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Rashi Goel

Multilevel pricing

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Reading Time: 2 minutes

Large successful brands that reach at least three of the four Indias adopt the critical strategy of multilevel pricing.

India is like a vast mall with three floors and one penthouse. Each floor has a distinct consumption capacity and preferred price points. As income grows, people on the lower floors start ascending – a household that buys a Re.1 shampoo sachet moves to Rs.2 and so on. The opposite happens during a downturn.

That’s why, brands that operate at multiple price levels capture share of wallet from throngs of consumers riding up and down.

This golden rule applies to all categories. Take a look at Parle G and Jio Prepaid. Both operate across price tiers – I can almost visualize consumers going up and down the ladder in the chart below!

A fascinating set of insights emerge

  1. The kind of value that tech adds to a consumer’s life cannot be denied: while ParleG starts at Rs.3/- and goes up to Rs.120, the lowest Jio price is Rs.79/- more than the highest ParleG price
  2. Having said that, given that Indians have a constrained cash flow, tech brands have not vacated magic price points – the pre-paid top-up for Jio starts at a price of Rs.15/-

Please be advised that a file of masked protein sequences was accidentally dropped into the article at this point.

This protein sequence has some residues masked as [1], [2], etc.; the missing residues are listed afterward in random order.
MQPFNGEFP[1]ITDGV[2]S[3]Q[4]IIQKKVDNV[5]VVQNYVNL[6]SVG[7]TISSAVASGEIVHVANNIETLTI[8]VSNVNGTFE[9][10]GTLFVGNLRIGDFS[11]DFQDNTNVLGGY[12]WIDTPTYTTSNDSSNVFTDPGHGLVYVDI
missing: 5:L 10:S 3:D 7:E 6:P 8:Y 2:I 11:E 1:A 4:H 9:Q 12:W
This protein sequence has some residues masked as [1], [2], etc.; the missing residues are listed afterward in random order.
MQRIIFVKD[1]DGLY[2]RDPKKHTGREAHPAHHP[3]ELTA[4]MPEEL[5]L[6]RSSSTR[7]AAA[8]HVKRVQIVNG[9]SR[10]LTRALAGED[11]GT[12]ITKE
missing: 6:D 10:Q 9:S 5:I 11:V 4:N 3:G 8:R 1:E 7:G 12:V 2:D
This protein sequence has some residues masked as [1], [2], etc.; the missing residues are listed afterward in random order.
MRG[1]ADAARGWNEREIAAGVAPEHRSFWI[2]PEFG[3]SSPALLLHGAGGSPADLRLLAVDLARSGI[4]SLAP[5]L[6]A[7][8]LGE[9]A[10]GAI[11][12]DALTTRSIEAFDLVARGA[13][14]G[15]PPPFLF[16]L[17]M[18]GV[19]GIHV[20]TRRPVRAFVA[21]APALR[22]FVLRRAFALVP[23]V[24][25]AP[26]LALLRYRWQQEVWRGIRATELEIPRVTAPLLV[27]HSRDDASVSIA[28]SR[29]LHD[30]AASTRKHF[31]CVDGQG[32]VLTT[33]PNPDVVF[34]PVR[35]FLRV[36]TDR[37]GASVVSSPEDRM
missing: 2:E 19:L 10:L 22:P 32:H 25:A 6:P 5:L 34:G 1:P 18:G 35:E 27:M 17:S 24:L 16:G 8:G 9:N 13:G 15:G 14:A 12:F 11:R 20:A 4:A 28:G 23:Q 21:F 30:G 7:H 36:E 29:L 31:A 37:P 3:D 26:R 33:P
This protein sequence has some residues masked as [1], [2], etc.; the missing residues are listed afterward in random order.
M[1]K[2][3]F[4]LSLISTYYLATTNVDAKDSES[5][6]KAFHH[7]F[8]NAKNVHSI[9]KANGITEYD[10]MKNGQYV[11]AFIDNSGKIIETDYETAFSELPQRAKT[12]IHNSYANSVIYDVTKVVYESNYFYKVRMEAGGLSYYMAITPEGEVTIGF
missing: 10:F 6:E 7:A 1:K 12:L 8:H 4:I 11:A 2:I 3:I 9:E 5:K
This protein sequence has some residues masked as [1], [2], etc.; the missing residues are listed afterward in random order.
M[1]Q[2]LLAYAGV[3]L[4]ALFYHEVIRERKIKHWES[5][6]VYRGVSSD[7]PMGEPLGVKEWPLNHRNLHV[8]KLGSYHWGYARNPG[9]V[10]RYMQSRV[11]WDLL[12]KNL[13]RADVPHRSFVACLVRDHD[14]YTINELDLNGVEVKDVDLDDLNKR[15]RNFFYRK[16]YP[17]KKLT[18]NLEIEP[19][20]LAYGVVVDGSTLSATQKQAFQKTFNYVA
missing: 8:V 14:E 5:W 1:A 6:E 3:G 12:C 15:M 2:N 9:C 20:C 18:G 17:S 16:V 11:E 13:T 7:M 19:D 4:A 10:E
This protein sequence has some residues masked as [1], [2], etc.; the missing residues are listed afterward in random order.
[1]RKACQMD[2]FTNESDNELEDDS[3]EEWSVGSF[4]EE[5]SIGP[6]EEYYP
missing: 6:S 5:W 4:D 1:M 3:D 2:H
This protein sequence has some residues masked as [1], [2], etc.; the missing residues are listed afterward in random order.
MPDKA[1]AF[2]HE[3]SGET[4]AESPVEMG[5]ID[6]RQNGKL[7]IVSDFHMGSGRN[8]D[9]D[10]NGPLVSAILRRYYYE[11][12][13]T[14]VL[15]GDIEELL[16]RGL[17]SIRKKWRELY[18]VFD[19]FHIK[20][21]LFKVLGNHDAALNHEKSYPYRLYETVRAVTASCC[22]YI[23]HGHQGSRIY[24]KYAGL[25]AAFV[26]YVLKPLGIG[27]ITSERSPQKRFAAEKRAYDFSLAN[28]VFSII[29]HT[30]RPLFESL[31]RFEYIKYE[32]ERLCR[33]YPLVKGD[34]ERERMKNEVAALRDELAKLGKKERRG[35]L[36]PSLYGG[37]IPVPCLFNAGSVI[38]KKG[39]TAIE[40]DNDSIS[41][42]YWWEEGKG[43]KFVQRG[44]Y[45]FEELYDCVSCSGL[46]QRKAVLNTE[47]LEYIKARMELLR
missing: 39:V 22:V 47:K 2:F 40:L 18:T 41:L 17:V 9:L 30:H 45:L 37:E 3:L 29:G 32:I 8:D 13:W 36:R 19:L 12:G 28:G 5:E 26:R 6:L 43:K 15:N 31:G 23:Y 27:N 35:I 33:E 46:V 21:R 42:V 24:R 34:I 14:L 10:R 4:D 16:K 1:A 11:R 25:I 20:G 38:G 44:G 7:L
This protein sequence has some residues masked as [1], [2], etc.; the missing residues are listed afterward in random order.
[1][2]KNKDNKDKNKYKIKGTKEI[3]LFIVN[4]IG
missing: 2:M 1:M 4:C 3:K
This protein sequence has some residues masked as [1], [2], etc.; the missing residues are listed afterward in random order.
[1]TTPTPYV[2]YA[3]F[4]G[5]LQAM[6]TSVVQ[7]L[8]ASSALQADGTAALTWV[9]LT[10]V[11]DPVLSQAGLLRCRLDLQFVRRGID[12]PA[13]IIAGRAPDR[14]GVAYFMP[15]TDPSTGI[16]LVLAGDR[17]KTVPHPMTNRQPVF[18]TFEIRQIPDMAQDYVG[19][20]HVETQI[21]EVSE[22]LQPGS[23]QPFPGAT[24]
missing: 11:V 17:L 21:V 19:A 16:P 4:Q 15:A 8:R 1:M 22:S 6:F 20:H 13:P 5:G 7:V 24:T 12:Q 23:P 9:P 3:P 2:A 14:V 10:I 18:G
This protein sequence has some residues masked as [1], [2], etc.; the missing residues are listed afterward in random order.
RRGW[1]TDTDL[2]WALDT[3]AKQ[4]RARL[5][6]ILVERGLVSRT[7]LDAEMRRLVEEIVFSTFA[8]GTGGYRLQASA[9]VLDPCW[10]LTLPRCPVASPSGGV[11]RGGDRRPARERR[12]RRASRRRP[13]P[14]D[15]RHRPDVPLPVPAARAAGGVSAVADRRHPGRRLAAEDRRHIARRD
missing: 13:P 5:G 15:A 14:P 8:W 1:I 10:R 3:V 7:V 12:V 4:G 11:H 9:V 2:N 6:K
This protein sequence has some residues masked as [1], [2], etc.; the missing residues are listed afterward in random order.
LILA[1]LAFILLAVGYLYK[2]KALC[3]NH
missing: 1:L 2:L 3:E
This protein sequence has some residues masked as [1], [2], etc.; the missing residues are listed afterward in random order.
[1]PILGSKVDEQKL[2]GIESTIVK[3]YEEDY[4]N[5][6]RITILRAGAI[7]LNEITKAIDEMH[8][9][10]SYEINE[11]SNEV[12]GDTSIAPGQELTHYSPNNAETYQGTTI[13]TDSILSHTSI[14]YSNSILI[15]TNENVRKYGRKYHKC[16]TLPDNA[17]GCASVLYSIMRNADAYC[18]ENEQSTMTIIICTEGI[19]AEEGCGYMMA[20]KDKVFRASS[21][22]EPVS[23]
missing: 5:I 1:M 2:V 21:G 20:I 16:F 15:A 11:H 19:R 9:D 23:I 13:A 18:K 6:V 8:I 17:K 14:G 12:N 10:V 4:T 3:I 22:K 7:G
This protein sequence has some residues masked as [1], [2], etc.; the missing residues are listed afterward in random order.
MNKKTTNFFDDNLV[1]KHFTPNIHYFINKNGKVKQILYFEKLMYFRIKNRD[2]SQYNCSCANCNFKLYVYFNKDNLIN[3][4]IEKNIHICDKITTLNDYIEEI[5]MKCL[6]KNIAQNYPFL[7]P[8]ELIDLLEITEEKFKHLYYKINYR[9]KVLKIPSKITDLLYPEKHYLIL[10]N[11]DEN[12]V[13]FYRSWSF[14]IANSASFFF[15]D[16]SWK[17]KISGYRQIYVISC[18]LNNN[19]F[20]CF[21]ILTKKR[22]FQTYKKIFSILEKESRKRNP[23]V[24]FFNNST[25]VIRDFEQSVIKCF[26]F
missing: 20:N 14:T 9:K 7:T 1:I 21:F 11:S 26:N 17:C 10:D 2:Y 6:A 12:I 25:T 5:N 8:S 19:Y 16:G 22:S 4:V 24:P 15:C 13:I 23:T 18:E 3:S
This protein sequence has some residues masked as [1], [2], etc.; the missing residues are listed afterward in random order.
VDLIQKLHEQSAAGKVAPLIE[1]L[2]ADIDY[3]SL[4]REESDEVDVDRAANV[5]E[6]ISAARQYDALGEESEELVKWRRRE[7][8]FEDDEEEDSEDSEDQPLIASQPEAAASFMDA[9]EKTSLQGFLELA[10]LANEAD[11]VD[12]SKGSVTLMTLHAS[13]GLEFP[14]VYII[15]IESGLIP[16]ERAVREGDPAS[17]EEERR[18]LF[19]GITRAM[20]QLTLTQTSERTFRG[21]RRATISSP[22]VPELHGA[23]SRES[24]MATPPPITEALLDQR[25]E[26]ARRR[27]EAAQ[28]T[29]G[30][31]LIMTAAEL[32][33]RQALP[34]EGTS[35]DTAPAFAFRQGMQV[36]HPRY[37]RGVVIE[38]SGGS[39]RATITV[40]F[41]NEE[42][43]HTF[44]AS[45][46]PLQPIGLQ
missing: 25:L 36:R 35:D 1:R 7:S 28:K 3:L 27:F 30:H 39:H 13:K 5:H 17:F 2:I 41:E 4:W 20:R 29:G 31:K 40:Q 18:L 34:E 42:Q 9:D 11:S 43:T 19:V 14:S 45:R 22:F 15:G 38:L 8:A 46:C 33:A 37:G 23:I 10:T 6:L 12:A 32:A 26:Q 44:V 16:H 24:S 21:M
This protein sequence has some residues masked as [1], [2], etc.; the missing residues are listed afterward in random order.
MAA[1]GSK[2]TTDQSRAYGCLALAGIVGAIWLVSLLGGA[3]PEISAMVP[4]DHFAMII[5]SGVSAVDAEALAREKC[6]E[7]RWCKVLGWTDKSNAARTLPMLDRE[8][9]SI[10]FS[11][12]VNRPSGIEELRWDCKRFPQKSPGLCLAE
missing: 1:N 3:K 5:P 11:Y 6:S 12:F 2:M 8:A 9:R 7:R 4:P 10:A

3. Slow and steady growth vs shock entry: While Parle G is 94 years old and has stayed at these magic price points, Jio launched just eight years ago (in 2015) and offered free talktime+data for almost a year to get to this present state.
  4. Operational complexity. Operationally, both a telecom network and a biscuit factory involve huge capital investments. But a telecom company can have as many SKUs (stock keep units) as there are consumers – once the ‘data pipes’ are built, whether you buy 1GB or 0.63GB, it does not matter. But for a consumer goods company, more SKUs mean more complexity and cost – notice how ParleG has kept all its multi-packs at 130g.
  5. Lastly, a higher price point does not mean a richer consumer. The affluent Indian may buy the Rs.3/- pack for themselves as a portion-controlled snack. They may also buy the Rs.120/- multi-pack to distribute to kids in temples or at streetlights. Likewise, an affluent Indian might also be found at a Rs.479/- prepaid plan.

That’s what makes the market so complicated… and so interesting. You never know which consumer will upgrade or downgrade to which price point.

Thanks for reading.

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